Then when the slightest problem arose, they’d hit speed dial, and you’d be stuck trying to teach them how to do something simple, like formatting a floppy disk – which would take an hour to do by phone.
Scenarios like this frequently happened between my buddy Chris and his elderly father. And one day his dad called him up for help on getting to a particular website.
Chris tried everything he could to direct his dad to the site he wanted - from using search to typing in the URL directly - but for some reason, his father couldn’t figure it out, and Chris could tell he was losing patience.
This was the mid-90s, when, up until recently, the only way to access the World Wide Web was through online services like America Online, CompuServe, or Prodigy - “walled gardens” that didn’t integrate with each other - and most people didn’t yet understand that web browsers such as Internet Explorer and Netscape didn’t have such limitations.
At one point, Chris told his father to hit the refresh button on “Internet Explorer,” upon which hearing this his father, frustrated and looking for any way to end the ordeal with a modicum of respect, stated, “Oh, that’s the problem. I’m on Netscape.”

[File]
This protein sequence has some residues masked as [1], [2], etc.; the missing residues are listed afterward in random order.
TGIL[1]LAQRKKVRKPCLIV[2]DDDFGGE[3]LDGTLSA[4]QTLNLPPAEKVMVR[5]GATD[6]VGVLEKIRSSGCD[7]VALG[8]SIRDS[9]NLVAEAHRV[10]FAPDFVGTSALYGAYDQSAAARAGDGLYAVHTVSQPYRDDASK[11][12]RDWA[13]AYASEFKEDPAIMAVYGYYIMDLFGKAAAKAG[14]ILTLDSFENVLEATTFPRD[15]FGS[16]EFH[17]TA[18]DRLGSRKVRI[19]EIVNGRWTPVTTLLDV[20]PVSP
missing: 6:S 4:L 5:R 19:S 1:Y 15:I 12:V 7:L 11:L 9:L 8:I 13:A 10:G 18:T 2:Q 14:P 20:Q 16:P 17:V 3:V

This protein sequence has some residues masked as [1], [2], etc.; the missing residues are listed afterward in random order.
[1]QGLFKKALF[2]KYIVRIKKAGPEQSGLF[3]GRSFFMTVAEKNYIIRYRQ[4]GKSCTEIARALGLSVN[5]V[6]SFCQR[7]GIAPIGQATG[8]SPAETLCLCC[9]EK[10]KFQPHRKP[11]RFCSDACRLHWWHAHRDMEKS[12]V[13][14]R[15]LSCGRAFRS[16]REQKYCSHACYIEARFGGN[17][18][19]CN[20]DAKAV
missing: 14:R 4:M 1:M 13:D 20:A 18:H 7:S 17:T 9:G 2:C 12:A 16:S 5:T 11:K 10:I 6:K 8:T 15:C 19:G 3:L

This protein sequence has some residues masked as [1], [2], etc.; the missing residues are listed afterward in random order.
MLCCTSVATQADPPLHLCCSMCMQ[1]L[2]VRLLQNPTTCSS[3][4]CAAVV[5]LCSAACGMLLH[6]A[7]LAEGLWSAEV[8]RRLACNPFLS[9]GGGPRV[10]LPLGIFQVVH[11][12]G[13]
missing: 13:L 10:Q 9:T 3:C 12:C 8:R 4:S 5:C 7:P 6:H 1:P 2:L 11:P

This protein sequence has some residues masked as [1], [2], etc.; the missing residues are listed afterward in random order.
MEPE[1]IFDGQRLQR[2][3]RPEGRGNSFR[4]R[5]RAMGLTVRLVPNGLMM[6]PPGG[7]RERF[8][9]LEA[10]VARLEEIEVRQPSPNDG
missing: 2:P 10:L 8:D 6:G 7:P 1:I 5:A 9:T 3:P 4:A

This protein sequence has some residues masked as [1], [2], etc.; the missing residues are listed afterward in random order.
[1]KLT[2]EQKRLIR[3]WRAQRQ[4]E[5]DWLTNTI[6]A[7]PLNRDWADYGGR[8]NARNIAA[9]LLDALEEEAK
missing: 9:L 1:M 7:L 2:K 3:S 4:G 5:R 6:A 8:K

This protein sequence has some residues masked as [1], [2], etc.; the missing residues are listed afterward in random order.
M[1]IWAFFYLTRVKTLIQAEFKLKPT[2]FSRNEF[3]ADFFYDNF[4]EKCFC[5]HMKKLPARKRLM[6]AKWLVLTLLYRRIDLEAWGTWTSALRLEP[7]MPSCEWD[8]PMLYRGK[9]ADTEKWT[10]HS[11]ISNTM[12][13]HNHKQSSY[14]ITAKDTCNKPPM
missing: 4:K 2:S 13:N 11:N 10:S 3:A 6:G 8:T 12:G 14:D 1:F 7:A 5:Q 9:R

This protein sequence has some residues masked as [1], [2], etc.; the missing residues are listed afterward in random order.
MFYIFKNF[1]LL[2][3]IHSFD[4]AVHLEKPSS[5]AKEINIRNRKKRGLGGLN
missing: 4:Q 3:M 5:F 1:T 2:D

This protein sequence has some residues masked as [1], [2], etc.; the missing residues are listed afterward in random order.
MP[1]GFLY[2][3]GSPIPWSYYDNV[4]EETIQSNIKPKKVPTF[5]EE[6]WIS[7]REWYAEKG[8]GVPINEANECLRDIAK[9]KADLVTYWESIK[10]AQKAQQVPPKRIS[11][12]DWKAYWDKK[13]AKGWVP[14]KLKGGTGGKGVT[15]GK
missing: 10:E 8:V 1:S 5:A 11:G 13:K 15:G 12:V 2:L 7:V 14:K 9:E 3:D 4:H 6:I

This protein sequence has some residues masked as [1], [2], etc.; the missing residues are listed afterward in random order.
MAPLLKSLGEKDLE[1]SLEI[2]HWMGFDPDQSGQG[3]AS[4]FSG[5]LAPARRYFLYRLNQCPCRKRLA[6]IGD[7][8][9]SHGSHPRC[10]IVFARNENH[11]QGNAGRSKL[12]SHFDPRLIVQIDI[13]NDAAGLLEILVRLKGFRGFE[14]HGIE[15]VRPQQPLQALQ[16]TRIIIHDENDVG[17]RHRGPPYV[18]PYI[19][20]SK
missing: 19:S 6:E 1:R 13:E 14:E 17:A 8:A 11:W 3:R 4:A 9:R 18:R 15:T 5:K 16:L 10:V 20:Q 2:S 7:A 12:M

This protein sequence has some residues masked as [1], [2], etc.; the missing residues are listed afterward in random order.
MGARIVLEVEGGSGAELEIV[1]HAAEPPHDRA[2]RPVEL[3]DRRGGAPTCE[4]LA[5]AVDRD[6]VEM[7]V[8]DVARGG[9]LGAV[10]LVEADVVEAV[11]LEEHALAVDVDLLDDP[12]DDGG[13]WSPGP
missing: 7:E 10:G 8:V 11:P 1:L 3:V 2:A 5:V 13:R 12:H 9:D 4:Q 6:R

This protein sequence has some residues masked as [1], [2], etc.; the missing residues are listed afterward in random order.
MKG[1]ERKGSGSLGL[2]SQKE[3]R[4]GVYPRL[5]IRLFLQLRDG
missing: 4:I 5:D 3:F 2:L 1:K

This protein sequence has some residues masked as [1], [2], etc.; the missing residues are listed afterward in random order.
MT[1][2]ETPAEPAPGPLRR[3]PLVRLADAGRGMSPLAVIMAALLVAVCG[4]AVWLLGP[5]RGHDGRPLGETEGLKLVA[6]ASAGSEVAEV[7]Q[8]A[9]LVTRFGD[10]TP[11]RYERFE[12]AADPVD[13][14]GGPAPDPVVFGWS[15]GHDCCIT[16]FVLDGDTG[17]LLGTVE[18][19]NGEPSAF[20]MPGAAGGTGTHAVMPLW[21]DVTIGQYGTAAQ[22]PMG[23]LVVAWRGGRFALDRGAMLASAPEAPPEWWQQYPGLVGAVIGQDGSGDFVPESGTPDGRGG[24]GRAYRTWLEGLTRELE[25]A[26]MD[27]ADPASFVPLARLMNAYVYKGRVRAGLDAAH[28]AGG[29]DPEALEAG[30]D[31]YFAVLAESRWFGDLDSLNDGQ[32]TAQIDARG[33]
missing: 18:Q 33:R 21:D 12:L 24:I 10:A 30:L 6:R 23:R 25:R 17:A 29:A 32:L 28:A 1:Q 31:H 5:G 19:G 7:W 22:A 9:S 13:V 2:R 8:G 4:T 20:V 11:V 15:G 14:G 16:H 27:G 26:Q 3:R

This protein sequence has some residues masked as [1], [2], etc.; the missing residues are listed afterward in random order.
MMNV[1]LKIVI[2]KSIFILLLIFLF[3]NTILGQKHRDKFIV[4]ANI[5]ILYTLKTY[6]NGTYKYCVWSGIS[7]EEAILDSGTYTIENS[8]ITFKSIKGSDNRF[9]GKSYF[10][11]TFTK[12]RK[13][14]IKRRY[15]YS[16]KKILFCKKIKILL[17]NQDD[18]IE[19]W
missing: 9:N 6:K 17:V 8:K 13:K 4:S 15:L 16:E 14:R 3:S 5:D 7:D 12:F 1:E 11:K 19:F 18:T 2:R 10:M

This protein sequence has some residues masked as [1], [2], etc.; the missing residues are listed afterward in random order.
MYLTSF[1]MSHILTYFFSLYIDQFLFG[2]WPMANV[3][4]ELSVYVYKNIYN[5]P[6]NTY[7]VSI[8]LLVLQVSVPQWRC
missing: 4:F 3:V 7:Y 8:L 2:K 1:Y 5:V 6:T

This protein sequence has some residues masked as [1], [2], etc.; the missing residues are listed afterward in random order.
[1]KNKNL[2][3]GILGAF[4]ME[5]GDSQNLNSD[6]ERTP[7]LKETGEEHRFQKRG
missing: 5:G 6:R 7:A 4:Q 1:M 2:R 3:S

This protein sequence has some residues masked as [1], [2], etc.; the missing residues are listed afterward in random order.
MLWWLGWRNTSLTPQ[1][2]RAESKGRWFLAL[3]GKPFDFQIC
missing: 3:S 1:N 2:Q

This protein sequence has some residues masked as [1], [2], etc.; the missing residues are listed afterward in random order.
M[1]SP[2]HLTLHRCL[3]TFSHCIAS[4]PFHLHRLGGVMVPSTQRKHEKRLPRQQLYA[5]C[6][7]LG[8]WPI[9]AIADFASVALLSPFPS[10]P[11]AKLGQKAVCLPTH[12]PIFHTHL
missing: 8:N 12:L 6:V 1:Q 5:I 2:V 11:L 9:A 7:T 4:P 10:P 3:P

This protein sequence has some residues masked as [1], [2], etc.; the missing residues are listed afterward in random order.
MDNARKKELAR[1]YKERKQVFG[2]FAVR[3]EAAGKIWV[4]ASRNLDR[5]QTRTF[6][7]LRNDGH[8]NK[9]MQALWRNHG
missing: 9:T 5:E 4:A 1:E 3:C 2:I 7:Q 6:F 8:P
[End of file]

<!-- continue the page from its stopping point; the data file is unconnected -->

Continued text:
This phrase and variations of it are now used to shiv a pal when they are having trouble figuring something out, mainly, but not exclusively tech-related.
If you send a link to your friend three times and he still says he can’t open it, an appropriate response would be, “Are you on Netscape?”
Or if a group of you are at a buddies’ house to watch the fights, and he’s fumbling with the remote, trying to figure out how to order pay-per-view. That would be the time to say, “Maybe it’s on Netscape?”